Annette Hacker, director,
Office: (515) 294-4777
Dr. Kim Langholz, Veterinary Medicine, (515) 294-4900
Teddi Barron, News Service, (515) 294-4778
Is your dog's breath worse than his bite?
AMES, Iowa -- If Fido's breath knocks you over, Tabby shuns her dry food or Bunny drools to excess, your pet may need some serious dental care.
Chances are your dog, cat, rabbit, guinea pig, horse and other companion-animal creature will need some kind of dental intervention during its lifetime, says an Iowa State University veterinarian. Some pets will require cleanings only, others need extractions and a few may benefit from a root canal or even (yes, it's true) orthodontics.
Pet owners may not understand why veterinarians recommend regular dental cleaning for pets. But oral health has a remarkable impact on the overall physical health of an animal, says Dr. Kim Langholz, a community practice veterinarian at the ISU Veterinary Teaching Hospital.
"The mouth has a tremendous blood supply. An animal with tartar, gingivitis, periodontal disease and fractured teeth has large numbers of bacteria that can enter the blood stream and spread throughout the body," Langholz said. "These organisms can cause problems with the valves of the heart, leading to murmurs and increased work load for the heart. Bacteria also could damage the animal's liver and kidneys."
Severe periodontal disease generally results in the loss of teeth. The condition of your pet's mouth also can influence behavior, she said.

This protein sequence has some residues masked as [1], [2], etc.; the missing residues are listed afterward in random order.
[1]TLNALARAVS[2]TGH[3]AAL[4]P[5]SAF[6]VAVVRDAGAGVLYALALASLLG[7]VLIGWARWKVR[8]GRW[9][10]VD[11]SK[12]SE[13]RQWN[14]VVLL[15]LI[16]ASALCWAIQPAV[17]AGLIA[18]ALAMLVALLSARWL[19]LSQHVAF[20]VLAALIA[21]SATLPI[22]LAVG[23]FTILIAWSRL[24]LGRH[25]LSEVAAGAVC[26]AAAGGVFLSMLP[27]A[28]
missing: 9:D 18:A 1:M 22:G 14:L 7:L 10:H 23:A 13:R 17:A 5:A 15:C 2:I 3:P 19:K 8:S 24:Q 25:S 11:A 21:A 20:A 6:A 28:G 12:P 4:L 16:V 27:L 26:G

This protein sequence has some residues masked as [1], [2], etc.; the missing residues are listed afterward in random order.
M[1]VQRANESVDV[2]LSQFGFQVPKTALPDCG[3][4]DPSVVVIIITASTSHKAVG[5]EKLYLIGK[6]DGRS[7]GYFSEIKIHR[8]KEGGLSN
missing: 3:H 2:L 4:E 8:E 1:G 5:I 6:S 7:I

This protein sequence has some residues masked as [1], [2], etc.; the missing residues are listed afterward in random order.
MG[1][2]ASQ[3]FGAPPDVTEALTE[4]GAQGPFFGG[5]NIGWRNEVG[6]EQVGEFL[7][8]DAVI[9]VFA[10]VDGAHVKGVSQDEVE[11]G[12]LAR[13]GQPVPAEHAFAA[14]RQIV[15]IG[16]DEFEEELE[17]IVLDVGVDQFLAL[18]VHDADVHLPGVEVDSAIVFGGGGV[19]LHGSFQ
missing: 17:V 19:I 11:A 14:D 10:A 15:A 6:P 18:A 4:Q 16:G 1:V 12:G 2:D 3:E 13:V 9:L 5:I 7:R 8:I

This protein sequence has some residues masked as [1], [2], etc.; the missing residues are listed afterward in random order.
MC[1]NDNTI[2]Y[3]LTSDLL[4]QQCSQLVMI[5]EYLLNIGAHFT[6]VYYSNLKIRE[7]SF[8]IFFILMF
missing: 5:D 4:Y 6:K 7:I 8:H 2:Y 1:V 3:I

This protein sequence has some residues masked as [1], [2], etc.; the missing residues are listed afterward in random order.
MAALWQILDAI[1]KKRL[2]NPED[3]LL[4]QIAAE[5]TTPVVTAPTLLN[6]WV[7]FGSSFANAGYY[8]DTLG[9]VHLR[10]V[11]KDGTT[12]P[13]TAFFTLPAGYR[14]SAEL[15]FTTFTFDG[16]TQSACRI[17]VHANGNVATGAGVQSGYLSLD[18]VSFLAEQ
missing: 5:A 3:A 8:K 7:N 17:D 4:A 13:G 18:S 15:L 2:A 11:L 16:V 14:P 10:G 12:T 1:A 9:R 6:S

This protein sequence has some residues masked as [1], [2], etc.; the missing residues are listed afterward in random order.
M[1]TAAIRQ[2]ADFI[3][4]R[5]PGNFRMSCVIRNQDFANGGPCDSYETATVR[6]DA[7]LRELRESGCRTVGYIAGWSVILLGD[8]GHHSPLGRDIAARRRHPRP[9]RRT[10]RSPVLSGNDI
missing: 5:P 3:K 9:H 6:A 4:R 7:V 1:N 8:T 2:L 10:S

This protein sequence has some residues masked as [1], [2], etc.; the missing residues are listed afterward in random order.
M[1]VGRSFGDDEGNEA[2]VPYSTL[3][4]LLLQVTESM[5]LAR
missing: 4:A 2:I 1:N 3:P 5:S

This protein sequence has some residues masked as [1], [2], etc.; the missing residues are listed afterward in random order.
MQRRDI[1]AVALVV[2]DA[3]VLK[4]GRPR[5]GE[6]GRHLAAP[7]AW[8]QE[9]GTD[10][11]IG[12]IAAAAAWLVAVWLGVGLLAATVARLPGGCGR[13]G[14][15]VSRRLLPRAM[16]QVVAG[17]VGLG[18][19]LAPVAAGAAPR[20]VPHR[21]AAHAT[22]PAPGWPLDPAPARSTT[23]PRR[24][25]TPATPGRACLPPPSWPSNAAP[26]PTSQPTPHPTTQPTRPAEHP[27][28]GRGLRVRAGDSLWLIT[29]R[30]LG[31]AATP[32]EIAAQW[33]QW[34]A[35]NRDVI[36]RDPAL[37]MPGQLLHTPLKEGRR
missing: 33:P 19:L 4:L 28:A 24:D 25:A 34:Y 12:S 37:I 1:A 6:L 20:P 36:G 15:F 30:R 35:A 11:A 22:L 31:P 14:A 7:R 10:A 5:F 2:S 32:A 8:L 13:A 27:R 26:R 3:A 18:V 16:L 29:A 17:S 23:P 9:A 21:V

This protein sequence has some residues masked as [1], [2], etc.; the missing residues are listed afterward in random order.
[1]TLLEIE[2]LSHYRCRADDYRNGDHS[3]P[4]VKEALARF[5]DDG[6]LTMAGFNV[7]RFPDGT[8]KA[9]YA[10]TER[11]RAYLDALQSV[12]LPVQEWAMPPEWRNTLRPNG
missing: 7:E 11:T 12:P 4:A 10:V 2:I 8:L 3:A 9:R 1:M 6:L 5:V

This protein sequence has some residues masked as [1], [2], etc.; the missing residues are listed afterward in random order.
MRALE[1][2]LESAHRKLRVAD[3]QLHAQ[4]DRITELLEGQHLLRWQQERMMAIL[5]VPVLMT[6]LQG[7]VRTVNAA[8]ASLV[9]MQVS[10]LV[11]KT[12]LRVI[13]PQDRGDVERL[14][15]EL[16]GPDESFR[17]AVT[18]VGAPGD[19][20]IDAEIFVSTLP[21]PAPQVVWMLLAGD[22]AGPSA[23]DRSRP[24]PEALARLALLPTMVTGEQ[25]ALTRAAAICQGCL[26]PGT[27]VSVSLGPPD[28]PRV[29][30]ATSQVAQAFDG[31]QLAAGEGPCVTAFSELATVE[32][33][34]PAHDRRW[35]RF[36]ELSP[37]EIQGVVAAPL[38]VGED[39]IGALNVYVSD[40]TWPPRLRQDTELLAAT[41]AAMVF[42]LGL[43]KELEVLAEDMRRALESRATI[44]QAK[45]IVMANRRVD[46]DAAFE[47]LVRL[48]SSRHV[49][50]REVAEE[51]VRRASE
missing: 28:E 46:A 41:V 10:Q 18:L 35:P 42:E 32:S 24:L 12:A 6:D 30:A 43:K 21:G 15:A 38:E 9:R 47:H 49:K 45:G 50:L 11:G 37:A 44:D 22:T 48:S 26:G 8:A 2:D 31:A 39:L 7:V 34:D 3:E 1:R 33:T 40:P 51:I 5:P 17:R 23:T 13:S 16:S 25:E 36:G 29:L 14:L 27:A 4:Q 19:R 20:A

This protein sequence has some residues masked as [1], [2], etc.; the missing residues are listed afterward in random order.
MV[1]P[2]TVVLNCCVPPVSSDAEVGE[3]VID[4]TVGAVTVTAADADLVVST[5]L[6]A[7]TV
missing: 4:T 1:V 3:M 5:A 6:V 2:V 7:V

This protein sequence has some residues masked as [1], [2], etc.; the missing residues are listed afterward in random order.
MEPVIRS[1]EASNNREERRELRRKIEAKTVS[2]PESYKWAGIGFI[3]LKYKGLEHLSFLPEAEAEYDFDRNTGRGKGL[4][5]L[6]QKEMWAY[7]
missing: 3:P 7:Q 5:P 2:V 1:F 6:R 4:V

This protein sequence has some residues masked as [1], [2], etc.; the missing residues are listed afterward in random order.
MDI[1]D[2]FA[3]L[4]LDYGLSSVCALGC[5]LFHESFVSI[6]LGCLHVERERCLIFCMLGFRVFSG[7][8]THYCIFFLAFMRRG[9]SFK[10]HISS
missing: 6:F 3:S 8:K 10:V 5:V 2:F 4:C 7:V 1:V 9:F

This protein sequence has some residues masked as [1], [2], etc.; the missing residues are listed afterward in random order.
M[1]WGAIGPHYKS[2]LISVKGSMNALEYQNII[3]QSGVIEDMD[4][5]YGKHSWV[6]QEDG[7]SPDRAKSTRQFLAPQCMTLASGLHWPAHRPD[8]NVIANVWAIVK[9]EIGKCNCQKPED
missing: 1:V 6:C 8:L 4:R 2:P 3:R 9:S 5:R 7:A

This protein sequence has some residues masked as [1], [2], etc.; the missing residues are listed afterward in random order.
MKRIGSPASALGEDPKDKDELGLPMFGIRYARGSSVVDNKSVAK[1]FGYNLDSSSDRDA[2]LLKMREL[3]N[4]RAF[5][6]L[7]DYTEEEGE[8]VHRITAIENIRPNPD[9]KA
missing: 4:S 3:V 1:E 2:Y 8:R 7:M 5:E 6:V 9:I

"If a tooth is painful or has an infected root, a dog may be protective of its head and snap at people who try to pet it. And any pet with chronic pain or discomfort in its mouth may lose interest in eating, playing and exercising," Langholz explained.
Ideally, an animal has one or two physical examinations annually that include an oral exam. The veterinarian looks for tartar, gingivitis, fractured teeth, oral masses and, in cats, resorptive lesions of the teeth.
"If your veterinarian recommends a dental cleaning, remember that pets won't sit in the chair and say 'Aaaahhhhhh' while the teeth are cleaned," said Langholz. "Animals have to be asleep for most dental procedures."
While the pet sleeps, the teeth are cleaned and polished, and fluoride treatments are applied. Many veterinary clinics also take dental X-rays to better evaluate the roots of the teeth and to determine which teeth may need to be removed.
"Once the teeth are clean, you can help maintain your pet's oral health by brushing its teeth, using a dental rinse developed for companion animals and feeding special diets and/or treats that help delay plaque and tartar accumulation," Langholz said.
"Prevention really is critical," she said. "Brushing your dog's or your cat's teeth will help decrease the buildup of plaque on the teeth and maintain healthier gums."
Langholz recommends starting early. Teach a new puppy or kitten to accept having its mouth examined and treated. Adult pets can learn to accept oral health care treatments, too.
"Talk with your veterinarian about how to train your older pet to accept dental care," she said. "Do not risk a bite! Start slowly and try to make it a pleasant experience. Gradually, your pet will most likely accept having its teeth cleaned."
Langholz recommends the following supplies to keep on hand.
Dr. Kim Langholz
Pet owners may not understand why veterinarians recommend regular dental cleaning for pets. But oral health has a remarkable impact on the overall physical health of an animal. , Dr. Kim Langholz, ISU community practice veterinarian explains why it's important and offers tips for pet owners.
"The mouth has a tremendous blood supply. An animal with tartar, gingivitis, periodontal disease and fractured teeth has large numbers of bacteria that can enter the blood stream and spread throughout the body."
Dr. Kim Langholz